OP- look at tax free childcare, look at whether you get child benefit (if one of you will stay at home you should claim it regardless even if you don't take the cash. This helps prevent gaps in your national insurance history). Look at alternative childcare options eg childminder Vs nursery Vs nanny share.
I also agree with pp about thinking about the longer term view , especially with the 15 hrs of 'free' childcare from the term after your child is 3.

SnuggyBuggy Mon 05-Aug-19 20:17:26

But seeing it as a joint expense doesn't magically add money to the equation. It's a pointless "feminist" dig that doesn't help anyone.

Also in the real world not everyone has a job that offers career progression.

Nearlyfriyay987654 Mon 05-Aug-19 20:18:13

For example our childcare costs are 2/3rds of my husbands income as he earns less than me..... we had to weigh up whether it’s worth him working or being a SAHD

AnotherEmma Mon 05-Aug-19 20:18:24

OP you asked for tips, there are loads here
www.moneyadviceservice.org.uk/en/categories/having-a-baby
and here
www.moneysavingexpert.com/family/baby-checklist/

hormonesorDHbeingadick Mon 05-Aug-19 20:18:45

Don’t forget to include child benefit if you are entitled to it.

TipseyTorvey Mon 05-Aug-19 20:26:19

Our youngest is leaving ft nursery this month. I stupidly totted up all the money we've spent on nursery since the DC started and it came to £120k. I could have bought a ferrari or a holiday home for that 😂. I have friends in France that are horrified by our childcare costs as theirs are heavily subsidised. OP get all your tax credits for now and at 3 you cab get the (sort of) 30 hours a week. I say sort of because its only for part of the year and only for some of the care so not actually 30 hours. It's been a very tight few years I can tell you but I'm hopeful we'll have a better life now.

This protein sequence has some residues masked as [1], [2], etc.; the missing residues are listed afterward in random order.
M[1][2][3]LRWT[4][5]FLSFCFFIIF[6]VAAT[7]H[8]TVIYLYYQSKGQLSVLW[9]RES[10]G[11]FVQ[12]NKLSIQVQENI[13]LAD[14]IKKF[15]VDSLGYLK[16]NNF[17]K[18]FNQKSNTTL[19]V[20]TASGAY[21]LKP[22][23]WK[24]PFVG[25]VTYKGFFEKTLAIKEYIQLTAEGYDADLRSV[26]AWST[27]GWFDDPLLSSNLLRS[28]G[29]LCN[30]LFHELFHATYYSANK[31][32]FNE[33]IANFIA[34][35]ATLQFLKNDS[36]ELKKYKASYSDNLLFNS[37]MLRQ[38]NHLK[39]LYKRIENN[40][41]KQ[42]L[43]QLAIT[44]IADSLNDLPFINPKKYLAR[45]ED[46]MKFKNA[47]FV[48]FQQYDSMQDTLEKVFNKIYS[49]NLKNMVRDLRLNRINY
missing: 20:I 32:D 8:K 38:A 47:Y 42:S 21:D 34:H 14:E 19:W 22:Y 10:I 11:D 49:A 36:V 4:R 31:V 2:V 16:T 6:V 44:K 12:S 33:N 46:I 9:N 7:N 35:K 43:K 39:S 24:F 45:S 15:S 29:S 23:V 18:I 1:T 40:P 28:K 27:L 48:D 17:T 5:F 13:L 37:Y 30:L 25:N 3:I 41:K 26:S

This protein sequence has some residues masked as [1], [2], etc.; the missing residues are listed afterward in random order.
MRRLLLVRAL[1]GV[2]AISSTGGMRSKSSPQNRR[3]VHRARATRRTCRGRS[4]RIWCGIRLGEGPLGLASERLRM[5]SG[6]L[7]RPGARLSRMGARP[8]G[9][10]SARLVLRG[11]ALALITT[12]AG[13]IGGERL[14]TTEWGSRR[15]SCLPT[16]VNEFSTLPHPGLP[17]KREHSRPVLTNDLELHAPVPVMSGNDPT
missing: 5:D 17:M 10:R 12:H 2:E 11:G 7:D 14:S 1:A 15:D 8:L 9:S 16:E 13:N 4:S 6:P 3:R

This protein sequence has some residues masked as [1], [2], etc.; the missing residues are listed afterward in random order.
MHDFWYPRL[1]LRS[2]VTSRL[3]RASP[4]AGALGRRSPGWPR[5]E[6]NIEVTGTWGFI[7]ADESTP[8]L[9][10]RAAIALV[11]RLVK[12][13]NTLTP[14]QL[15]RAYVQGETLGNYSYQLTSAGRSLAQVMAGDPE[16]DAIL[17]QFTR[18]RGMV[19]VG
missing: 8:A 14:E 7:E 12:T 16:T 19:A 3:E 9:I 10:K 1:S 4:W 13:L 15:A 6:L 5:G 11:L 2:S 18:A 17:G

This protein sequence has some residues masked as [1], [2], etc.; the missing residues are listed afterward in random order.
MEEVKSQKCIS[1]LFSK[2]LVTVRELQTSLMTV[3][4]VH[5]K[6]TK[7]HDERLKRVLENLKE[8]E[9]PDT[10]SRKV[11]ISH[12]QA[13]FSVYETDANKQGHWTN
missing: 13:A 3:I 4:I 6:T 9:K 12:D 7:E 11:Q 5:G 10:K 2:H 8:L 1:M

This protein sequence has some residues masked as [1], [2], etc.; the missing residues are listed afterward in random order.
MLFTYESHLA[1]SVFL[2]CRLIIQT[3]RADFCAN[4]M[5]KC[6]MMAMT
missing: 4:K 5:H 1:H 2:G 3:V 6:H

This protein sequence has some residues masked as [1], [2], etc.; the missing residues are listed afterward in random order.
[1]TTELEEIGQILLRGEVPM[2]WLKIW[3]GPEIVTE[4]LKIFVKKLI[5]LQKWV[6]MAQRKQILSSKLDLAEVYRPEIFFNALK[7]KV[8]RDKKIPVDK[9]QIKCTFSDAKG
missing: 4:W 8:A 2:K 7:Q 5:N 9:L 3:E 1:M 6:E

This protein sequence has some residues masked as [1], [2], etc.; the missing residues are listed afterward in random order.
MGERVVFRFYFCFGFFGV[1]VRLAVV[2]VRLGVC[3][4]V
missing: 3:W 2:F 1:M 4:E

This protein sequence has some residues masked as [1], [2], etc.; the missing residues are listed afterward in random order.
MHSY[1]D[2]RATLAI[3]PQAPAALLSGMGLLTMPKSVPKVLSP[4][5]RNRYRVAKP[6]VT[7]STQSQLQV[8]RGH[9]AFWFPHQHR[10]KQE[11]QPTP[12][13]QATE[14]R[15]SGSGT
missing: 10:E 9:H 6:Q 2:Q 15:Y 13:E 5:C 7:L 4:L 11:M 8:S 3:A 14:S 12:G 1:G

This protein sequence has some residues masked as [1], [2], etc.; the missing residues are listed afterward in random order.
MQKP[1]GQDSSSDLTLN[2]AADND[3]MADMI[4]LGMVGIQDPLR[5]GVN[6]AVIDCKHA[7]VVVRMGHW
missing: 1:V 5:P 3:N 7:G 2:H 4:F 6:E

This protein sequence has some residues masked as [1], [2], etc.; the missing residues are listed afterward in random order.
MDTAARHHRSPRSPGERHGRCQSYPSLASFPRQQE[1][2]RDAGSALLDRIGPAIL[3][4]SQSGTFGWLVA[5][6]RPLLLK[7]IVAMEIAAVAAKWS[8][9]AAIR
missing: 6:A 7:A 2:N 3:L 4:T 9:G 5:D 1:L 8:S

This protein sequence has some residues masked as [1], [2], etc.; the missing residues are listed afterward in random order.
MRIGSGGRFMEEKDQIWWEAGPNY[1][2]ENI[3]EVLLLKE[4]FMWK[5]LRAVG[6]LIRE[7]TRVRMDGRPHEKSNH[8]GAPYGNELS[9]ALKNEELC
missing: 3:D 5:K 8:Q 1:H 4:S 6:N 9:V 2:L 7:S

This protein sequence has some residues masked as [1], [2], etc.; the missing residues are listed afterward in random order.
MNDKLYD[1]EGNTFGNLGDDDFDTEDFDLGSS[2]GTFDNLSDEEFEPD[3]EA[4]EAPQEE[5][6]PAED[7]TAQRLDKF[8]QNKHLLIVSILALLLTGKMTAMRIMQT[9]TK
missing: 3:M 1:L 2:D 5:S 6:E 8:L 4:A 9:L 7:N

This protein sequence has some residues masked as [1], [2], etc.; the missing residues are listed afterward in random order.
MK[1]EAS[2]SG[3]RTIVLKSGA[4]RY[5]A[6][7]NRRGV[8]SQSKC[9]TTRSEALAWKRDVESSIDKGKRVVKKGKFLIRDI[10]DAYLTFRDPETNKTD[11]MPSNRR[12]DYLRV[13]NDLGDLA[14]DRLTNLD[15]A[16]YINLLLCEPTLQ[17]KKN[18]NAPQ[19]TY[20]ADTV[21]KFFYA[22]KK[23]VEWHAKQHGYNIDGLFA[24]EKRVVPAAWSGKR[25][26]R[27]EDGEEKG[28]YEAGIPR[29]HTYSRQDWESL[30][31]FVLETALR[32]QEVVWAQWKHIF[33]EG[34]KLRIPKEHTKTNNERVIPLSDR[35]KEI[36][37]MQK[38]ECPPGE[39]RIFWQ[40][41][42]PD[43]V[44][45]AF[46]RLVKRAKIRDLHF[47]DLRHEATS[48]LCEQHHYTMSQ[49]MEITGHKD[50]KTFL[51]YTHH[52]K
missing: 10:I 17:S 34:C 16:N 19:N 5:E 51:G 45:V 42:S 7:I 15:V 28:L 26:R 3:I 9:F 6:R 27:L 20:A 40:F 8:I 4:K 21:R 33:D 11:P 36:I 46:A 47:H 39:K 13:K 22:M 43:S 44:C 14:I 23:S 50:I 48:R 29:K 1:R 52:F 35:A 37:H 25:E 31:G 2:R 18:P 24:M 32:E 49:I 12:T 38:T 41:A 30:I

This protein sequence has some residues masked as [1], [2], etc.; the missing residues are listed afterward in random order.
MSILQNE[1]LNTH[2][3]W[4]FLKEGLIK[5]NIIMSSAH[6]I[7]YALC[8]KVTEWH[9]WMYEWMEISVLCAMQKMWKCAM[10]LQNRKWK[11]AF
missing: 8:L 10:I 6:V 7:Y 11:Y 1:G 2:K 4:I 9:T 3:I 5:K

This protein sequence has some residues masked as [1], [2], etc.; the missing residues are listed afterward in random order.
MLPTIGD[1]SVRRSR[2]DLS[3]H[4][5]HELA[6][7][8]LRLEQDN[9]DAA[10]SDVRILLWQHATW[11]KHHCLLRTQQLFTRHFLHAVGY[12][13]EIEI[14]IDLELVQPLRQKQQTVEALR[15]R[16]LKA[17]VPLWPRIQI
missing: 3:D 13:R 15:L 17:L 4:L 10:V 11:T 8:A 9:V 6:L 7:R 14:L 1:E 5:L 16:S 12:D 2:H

Fatted Mon 05-Aug-19 20:26:31

Work compressed hours or one of you does part time around the other so you don't need to pay for child care. This is what my husband and I did when we had our second child.

Shop around for child care providers. Nurseries where we live can be up to £15 per day more expensive than childminders.

Do you have any family nearby who would be able to help out at all?

There are also tax incentive schemes and look at if you are eligible for any tax credits, which I'm guessing you may be if child care is really 70% of one salary.

JoxerGoesToStuttgart Mon 05-Aug-19 20:26:41

But seeing it as a joint expense doesn't magically add money to the equation. It's a pointless "feminist" dig that doesn't help anyone.

Umm no, it doesn’t add money to the pot, but it makes it pretty clear that it isn’t 70% of the money there is to work with. It might be one person deciding whether to go back to work but the total money pot is taken into account (or should be) when paying For childcare. If she goes back to work, she isn’t just paying childcare and being left with 30% of her salary, is she? Or if she is, fucking leave him pet and don’t have anymore of his children.

PotolBabu Mon 05-Aug-19 20:27:39

Well if BOTH parents earn the same, and it’s 70% of one parent’s income it IS sexist to assume that it should come out of the mother’s salary or that she should stay at home. Especially given that her career would have had a break thanks to maternity leave anyway. So it is important to know how the household ‘joint’ income works and not assume that the solution is for one parent (almost always the mother) to stay at home.